But going back to Black Friday, most stores rely on shoppers physically coming into the store—the idea being that you come in for one item, but leave with many more. This Black Friday rush is much harder to implement online.

It's about "figuring out how to reach the customer in the most valuable segments and being creative in how you reach them," Nate Shenck from BCG said. This could include focusing more on influencer campaigns and social media or offering more bundle offers online to replicate the in-store purchasing of extra items in the Black Friday rush.

Another tactic could be “offering exclusivity,” where only one retailer has a specific item in stock (of course discounted). "This might be a big sell because of the problems with the supply chain this year," Shenck said.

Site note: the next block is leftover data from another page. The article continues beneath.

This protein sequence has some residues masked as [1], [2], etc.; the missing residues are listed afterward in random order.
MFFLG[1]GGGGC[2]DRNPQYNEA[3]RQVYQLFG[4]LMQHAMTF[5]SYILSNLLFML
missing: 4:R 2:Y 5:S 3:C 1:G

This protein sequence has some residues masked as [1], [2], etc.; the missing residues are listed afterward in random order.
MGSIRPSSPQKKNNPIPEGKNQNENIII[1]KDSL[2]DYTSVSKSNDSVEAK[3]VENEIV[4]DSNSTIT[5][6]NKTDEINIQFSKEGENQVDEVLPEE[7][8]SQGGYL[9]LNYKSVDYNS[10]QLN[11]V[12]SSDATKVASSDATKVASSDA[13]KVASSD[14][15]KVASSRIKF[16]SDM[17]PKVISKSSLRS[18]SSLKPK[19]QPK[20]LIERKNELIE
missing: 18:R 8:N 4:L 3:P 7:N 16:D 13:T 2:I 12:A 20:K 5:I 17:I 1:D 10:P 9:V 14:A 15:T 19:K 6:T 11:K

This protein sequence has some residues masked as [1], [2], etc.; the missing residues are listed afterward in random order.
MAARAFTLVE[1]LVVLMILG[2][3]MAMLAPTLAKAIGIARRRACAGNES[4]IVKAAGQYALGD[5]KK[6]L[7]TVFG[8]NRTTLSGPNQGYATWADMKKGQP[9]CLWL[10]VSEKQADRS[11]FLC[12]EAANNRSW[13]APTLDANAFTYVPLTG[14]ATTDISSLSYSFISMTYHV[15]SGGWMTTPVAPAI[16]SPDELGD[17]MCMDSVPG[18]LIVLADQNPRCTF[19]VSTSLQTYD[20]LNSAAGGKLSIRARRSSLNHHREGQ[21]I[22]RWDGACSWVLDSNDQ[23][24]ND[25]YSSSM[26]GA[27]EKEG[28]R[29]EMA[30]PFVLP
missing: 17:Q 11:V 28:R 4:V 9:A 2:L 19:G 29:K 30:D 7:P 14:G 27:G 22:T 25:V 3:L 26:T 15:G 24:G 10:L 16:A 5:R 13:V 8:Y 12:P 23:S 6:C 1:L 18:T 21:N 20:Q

Some of these changes are provoked in response to competitors. For example, Amazon has delayed Prime Day in the US and have not yet announced a replacement date. Prime Day normally happens in July, but according to CNBC Amazon is now thinking about holding it in October. Whatever date they settle on, analysts say the change will put more pressure on competitors to offer their best holiday deals much earlier. Specifically, if retailers are being forced to shift more and more online, many customers may prefer Amazon online services over the retailer’s.


Start shopping early and help keep the economy going. Of course, all these events are set against the backdrop of the global recession, meaning shoppers will likely have less desire to splurge during the holiday season.

Do you have any previous Black Friday experiences or opinions on what this year’s will look like? Feel free to leave a comment below.